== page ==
Wednesday, September 21, 2011

Dance of the Districts

Political Panel Praises
Partisan Redistricting,
Solons Are Discomfited
At Koch Remonstrance

The reapportionment dance took a few steps forward and backward today as LATFOR (The New York State Legislative Task Force on Demographic Research) held a public hearing in lower Manhattan. The committee has been traveling around the state to hear from the public, but that is no indication that they will respond to the complaints that have been received from academics, good government groups and potential candidates.

The first grievance, which has been expressed by speakers who caught the road show before it arrived in New York City, was that LATFOR should not exist all, but that an independent redistricting commission should be appointed, rather than leaving the task to the assembly of incumbents now conducting the hearings and charged with preparing a plan for the approval of the Legislature, the body that will be affected by the plan.

The reformers want to prevent self-serving partisan districting, which fulfills the desires of a political party at the expense of non-members of that party. They want nonpartisan districting, either this year by law or permanently by Constitutional amendment. The incumbents' idea of avoiding one-party favoritism is bi-partisan districting, which serves the needs of both the Democratic and Republican parties, at the expense of challengers and independents of all stripes.

The star witness at the hearing was former Mayor Edward I. Koch, co-founder of New York Uprising, which is a coalition of former public officials favoring independent non-political districting. Click here to read Mayor Koch's testimony, an informative review of current state of efforts to draw fair lines.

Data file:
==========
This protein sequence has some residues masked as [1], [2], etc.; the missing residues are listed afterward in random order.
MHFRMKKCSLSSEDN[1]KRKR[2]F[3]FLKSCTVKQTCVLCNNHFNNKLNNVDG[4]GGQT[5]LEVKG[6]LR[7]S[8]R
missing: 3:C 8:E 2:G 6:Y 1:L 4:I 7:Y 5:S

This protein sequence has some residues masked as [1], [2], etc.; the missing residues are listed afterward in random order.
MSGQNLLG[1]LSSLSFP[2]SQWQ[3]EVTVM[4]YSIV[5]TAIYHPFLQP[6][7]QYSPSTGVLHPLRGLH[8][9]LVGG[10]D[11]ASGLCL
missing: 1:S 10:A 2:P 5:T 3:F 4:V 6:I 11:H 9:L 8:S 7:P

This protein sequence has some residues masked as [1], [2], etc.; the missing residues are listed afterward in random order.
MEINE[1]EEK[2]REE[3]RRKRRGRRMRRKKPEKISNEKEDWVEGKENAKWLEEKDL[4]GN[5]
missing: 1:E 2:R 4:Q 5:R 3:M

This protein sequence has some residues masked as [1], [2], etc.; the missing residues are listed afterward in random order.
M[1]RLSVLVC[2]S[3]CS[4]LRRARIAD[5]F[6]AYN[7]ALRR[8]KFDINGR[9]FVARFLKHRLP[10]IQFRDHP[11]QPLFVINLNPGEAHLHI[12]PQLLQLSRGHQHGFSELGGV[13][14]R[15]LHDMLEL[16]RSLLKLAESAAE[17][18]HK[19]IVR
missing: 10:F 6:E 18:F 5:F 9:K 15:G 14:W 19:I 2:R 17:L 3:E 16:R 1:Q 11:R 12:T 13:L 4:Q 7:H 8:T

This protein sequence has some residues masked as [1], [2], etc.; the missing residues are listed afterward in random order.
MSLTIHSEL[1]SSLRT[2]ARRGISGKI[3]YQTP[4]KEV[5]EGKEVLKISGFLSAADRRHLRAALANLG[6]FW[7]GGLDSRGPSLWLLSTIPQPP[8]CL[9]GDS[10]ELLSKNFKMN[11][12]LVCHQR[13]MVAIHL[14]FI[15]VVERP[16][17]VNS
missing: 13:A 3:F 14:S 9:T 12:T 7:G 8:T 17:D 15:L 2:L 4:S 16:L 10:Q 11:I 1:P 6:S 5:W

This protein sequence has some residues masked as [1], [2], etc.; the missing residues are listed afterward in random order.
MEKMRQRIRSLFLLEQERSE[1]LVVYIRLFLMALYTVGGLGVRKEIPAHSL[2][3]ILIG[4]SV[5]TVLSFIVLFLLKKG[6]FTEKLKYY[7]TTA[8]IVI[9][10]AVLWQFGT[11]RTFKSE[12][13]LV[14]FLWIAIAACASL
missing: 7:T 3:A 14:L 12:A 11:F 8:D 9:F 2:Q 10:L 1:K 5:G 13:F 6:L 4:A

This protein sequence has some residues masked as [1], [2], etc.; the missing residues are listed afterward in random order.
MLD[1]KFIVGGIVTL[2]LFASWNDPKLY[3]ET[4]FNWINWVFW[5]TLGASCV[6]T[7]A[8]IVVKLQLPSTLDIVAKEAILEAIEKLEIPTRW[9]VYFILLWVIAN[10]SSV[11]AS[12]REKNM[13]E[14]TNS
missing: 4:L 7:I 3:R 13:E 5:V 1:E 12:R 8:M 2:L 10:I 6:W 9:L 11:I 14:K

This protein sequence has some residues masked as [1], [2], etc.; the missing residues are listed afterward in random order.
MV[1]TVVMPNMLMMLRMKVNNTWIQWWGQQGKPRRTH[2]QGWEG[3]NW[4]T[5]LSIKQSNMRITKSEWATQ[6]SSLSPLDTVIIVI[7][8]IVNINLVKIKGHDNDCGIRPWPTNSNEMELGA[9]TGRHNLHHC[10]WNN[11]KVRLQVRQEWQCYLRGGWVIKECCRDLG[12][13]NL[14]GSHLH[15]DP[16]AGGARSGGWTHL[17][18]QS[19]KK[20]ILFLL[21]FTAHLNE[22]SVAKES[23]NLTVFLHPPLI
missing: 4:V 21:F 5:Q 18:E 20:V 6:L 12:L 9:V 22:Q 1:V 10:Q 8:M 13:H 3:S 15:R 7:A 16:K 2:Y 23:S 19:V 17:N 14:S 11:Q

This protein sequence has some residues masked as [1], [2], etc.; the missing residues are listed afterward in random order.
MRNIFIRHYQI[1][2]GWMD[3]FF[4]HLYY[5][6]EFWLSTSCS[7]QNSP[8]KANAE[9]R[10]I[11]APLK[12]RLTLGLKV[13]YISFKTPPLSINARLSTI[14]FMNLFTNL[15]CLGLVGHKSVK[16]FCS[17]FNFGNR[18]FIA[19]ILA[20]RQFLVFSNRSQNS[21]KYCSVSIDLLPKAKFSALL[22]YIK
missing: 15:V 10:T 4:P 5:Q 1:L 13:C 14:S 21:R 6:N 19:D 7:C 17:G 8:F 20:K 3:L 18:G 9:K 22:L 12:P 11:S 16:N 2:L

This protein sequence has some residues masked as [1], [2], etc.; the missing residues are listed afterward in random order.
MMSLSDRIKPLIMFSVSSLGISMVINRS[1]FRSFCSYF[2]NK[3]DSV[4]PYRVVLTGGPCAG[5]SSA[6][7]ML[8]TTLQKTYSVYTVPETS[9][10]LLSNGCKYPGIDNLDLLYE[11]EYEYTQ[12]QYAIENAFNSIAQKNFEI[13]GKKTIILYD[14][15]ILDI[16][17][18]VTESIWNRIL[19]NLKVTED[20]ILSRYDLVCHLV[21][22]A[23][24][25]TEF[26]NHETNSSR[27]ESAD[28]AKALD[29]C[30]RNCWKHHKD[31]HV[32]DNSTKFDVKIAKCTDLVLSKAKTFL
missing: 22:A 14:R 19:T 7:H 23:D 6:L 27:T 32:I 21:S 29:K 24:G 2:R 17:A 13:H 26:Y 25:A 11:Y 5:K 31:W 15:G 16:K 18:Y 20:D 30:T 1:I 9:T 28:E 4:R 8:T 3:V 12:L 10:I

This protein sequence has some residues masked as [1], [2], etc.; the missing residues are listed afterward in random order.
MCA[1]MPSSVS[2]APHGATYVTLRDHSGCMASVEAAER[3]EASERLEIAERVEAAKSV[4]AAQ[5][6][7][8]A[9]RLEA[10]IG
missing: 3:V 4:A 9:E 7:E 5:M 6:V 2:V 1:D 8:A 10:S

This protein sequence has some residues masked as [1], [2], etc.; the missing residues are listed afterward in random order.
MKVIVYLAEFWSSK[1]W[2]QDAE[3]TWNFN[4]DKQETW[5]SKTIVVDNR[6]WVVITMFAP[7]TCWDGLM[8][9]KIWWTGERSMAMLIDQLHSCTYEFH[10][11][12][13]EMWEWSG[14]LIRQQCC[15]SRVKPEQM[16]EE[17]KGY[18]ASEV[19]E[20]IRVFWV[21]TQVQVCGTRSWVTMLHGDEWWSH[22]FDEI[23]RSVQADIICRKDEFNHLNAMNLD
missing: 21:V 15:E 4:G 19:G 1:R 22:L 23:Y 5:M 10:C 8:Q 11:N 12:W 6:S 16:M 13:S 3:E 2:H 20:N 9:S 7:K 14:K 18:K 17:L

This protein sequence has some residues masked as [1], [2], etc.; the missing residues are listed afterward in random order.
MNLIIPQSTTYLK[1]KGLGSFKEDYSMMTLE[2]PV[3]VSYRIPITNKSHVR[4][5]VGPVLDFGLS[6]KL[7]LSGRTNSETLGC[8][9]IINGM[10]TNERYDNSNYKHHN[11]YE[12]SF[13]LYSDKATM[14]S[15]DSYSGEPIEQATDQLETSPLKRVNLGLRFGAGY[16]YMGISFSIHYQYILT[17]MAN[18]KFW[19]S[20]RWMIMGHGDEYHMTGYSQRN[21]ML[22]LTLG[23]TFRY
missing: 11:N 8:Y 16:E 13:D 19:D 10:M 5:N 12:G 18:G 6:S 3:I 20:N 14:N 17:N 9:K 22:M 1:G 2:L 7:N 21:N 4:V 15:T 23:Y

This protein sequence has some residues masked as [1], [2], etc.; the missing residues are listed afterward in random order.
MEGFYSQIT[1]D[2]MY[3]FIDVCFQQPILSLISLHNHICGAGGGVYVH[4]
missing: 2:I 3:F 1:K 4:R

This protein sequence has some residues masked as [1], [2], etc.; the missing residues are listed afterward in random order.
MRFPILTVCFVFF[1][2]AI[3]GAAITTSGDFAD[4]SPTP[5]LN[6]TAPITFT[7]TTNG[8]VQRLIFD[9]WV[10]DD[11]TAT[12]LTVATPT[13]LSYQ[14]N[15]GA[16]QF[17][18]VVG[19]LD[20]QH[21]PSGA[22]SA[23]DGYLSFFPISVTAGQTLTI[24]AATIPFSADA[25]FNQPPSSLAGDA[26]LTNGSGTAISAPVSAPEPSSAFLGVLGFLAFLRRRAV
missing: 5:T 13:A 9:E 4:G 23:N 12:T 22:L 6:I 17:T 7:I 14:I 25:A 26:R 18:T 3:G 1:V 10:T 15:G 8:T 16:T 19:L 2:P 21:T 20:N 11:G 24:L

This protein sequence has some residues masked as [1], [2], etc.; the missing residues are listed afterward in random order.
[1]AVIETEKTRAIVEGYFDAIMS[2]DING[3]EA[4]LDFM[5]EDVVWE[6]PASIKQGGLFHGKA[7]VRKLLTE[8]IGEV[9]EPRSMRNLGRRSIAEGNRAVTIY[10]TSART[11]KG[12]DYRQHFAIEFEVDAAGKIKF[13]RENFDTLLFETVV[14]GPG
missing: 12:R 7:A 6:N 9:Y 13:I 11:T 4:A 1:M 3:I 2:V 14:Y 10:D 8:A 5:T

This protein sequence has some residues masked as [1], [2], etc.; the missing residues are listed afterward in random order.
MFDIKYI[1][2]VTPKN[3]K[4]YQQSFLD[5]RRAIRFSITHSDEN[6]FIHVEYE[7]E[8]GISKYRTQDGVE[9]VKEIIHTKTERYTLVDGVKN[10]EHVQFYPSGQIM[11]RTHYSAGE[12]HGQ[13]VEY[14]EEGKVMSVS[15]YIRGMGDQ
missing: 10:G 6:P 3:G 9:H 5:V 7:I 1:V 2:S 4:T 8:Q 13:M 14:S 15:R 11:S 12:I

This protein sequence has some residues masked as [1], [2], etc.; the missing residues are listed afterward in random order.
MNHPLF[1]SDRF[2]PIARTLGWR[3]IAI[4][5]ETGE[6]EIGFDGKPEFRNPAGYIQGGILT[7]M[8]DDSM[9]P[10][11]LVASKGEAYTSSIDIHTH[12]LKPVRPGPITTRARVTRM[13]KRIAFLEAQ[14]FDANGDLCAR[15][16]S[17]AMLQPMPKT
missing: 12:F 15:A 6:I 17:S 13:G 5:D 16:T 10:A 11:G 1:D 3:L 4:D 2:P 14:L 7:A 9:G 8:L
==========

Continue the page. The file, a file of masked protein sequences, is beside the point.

Under the Constitution of the United States, a census of the population is taken every ten years, and the results determine the apportionment of seats in Congress. Because of New York State's comparatively slow growth, it will lose two seats as a result of the 2010 census. The usual political tradition when New York loses two seats has been to take one upstate Republican seat and one downstate Democratic seat. The situation has been complicated since 2010 by the departure of three members of Congress from New York State because of sexual misconduct, in three cases different from each other and all involving unrequited desires.

The custom in New York has been for the Democrats to draw Assembly district lines and the Republicans the Senate lines. For seats in Congress, the parties had to reach agreement on district boundaries. Because of changing demographics and social attitudes, the Republican hold on the Senate has becoming ever more tenuous. A law adopted when the Senate was in Democratic hands changed the districts that would benefit from the head count of inmates from the upstate counties were they were incarcerated, providing employment to local residents, to the downstate counties where they lived while committing the crimes, largely, felonies that resulted in their being sent upstate.